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ARF and Cor Pulm.

QuestionAnswer
Acute Respiratory Failure not a disease but a condition; inadequate gas exchange, lung can not make the O2 demand of tissues
Signs of ARF specific or nonspecific; sudden or gradual onset; either decrease in PaO2 or rapid increase in PaCO2
PaO2 partial pressure oxygen or oxygen pressure in arterial blood; free oxygen that has not yet bound to hemoglobin (80-100mmhg)
SaO2 oxygen saturation in arterial blood. Once oxygen is bound to hemoglobin, it no longer exerts pressure (greater or equal to 90%)
PaCO2 partial pressure CO2, the amount of carbon dioxide present in the arteries (35-45mmhg)
Hypoxemia vs Hypercapnia Hypoxemia is not enough O2 in the blood, anything less than 60mmhg. Hypercapnia is not enough CO2 taken out of the blood, so anything greater than 45mmhg.
Symptoms of Respiratory Failure Early signs are tachycardia or HTN. Late signs are severe morning headache or cyanosis.
Consequences of hypoxemia/hypoxia Metabolic acidosis, cell death, decreased cardiac output, and impaired renal function
Clinical Manifestations of Resp Failure rapid shallow breathing; tripod position; dyspnea; pursed-lip breathing; retractions; change in I/E ratio
Ventilation-Perfusion Mismatch volume of blood perfusing the lungs each minute (4-5L); this fails to match the fresh gas that reaches the alveoli, so glood and gas don't match...causes: COPD, pneumonia, asthma, atelectasis, PE
Shunt blood exits the heart w/o having participated in gas exchange; there are 2 types: Anatomic shunt (ventricular/septal defect) and Intrapulmonary shunt (b/c of fluid filled alveoli; ARDS, pneumonia, and PE)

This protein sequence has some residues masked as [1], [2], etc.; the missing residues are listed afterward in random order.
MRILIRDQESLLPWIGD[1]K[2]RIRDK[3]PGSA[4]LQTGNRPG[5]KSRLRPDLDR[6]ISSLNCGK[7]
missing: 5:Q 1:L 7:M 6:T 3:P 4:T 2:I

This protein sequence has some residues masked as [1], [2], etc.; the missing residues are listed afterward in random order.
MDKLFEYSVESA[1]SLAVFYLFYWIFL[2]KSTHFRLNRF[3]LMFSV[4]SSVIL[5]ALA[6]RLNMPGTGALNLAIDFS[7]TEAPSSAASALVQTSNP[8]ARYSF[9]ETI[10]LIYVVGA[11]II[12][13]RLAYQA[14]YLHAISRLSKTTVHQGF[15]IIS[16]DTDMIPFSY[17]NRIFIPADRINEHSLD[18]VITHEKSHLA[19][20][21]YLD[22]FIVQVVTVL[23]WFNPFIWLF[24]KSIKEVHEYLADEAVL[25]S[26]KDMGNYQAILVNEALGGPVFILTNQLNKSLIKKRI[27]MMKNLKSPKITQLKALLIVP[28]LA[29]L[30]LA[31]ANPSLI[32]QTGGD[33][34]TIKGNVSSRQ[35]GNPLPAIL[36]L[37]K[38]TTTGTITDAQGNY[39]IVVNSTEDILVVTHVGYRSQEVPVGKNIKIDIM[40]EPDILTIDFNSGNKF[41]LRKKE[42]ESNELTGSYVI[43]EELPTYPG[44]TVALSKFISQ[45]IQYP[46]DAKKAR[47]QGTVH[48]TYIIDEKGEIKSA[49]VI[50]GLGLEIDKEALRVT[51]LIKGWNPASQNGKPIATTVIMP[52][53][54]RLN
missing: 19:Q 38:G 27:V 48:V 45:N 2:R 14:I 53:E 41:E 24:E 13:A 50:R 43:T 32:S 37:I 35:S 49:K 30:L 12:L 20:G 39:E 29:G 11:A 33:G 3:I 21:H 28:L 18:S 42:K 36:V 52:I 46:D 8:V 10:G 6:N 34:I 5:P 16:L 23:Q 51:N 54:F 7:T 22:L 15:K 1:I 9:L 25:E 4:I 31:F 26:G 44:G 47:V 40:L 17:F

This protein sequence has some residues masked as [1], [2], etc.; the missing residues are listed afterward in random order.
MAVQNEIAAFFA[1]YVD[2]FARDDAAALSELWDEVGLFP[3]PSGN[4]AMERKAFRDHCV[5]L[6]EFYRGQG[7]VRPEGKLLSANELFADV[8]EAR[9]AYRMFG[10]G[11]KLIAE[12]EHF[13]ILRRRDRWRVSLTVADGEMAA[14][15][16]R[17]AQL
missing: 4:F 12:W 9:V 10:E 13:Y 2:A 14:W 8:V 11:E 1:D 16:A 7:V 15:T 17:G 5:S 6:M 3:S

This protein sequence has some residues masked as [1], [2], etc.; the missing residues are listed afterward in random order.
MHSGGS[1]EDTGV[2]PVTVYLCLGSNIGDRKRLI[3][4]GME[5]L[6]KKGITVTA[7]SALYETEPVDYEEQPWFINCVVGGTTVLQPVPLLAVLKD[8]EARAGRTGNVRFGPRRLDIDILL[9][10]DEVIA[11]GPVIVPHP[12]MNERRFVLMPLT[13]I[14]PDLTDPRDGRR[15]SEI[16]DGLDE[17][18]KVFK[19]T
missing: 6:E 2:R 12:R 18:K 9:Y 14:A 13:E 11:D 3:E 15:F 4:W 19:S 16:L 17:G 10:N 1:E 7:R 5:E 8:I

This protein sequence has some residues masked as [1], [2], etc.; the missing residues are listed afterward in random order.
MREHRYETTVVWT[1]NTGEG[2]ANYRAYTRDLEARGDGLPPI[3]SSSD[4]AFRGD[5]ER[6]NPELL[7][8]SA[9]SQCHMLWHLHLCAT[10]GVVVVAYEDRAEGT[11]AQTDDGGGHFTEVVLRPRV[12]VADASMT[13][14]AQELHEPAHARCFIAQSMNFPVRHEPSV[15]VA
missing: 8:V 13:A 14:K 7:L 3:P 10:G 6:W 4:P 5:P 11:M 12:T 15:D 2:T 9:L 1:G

diffusion Limitation gas exchange is compromised b/c a process has thickened or detroyed the membrane; severe emphysema, pulmonary fibrosis, recurrent PE, hypoxemia present during exercise
Alveolar Hypoventilation decrease in ventilation that results in an increase in PaCO2 and decrease in PaO2, its a mechanical in PaO2; restrictive lung disease, CNS disease, chest wall dysfunction, and neuromuscular disease
Cor Pulmonale enlargement of the R ventricle (right-sided heart failure); secondary to disease of the lung, thorax, or pulmonary circulation; causes: pulmonary HTN, cardiac failure, and COPD (most common)
Clinical Manifestations of Cor Pulmonale dyspnea; chronic productive cough; wheezing; retro/substernal pain; fatigue
clinical Manifestations of heart failure peripheral edema 3+, weight gain, JVD, full & bounding pulse, enlarged liver
Created by: sydleigh